There is very clear evidence worldwide that the gender gap in entrepreneurship is tending to narrow and has been sustainably reduced in recent years and decades. Figures from 2019 show that female founders were able to raise an average of $1.2 million in the seed phase, while male founders usually raised $1.35 million. At first glance, the difference does not appear to be very great, but these figures can only be qualified in part. These figures say nothing about the number of start-ups and above all about the number of successful implementations. Above all, however, it is clear that America is again very different from the German-speaking countries in Europe. In Switzerland in particular, it has been recorded that not only is there a gender gap in entrepreneurship, but that it is even growing in some areas.
Why women entrepreneurs have a hard time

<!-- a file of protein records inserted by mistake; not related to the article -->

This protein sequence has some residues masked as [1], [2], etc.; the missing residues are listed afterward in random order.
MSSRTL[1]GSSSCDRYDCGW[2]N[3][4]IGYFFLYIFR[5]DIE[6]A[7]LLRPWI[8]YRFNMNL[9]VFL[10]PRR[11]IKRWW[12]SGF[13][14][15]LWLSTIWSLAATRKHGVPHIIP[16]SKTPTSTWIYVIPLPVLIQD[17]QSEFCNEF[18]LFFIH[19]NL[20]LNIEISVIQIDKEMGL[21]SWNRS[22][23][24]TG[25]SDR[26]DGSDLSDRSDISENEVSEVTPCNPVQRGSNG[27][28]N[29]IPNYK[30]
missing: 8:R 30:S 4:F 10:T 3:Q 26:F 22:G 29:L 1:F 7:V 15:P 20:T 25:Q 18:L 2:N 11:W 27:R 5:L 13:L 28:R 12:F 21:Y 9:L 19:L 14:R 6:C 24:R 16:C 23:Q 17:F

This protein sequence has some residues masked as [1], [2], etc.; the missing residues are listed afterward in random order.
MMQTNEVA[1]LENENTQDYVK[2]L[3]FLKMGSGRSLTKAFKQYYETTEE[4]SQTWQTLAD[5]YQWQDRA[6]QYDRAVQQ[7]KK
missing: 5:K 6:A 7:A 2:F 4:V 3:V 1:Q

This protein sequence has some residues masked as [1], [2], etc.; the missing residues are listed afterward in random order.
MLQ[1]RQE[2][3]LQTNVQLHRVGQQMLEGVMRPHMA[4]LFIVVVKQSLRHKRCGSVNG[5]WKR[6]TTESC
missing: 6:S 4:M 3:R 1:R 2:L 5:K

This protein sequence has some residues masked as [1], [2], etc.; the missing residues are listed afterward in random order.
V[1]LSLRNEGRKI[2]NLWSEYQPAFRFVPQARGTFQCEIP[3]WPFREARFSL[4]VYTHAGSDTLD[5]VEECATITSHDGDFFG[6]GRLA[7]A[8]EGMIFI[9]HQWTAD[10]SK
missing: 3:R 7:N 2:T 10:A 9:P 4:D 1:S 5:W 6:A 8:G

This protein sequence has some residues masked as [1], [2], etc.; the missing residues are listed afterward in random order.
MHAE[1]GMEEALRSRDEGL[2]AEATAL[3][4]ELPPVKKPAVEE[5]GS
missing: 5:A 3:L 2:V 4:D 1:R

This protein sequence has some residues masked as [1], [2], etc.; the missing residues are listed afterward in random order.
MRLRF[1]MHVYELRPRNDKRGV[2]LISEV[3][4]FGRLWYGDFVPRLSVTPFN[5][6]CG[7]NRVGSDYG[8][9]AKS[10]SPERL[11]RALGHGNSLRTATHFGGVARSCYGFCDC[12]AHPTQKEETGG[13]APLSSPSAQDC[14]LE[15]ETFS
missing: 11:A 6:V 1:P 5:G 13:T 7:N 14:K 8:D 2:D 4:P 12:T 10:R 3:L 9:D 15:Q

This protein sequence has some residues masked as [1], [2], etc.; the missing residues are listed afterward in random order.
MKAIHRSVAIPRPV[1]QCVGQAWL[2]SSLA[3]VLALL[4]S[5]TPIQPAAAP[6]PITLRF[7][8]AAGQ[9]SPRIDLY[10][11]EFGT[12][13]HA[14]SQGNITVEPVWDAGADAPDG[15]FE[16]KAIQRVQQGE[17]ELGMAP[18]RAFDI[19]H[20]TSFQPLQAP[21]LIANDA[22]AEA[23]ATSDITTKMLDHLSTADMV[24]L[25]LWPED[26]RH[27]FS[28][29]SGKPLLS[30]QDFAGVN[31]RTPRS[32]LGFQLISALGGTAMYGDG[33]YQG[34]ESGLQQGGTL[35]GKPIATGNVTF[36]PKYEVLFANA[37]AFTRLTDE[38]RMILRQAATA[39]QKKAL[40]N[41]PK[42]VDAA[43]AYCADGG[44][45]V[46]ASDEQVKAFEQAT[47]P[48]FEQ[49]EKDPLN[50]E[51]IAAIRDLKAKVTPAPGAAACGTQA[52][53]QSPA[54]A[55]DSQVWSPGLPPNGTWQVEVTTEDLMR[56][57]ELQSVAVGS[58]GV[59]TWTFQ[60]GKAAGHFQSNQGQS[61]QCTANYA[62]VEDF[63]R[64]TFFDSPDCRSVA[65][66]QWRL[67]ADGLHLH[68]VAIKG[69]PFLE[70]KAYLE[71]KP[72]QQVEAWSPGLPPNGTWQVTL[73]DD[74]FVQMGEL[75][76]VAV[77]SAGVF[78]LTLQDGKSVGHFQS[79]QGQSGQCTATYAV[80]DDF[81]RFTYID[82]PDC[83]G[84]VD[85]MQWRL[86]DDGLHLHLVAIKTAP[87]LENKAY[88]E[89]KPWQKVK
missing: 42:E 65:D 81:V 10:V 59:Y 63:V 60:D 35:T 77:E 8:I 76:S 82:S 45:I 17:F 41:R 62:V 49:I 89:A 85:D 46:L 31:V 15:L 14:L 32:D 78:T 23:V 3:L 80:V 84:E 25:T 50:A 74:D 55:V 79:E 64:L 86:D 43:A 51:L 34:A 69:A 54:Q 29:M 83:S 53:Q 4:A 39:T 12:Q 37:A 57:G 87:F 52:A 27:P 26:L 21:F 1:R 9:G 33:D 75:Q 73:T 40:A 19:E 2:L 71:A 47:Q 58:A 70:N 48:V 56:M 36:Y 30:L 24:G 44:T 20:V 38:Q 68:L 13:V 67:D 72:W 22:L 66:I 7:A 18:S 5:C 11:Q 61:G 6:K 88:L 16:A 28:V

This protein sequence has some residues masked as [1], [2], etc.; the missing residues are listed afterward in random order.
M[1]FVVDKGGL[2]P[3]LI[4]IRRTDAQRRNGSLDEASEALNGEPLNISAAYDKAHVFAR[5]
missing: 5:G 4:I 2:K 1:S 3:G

When it comes to setting up a company and, above all, raising the necessary start-up capital, women have a much harder time than their male counterparts. This is shown, among other things, by a study from the USA, which compared how a pitch is perceived by different genders. The study showed that when pitching the same business idea, men are around 60 percent more likely to were more successful than women. And this was not because the men and women argued differently, but mainly because of the perception of the other person. It still seems to be the case that women are assumed to have considerably fewer competences in the fields of technology and business. There is thus a deeply rooted defensive attitude on the part of the mostly male donors to evaluate an idea equally among women and men. In order to overcome this problem, we believe that a change is needed, especially on the part of venture capital investors.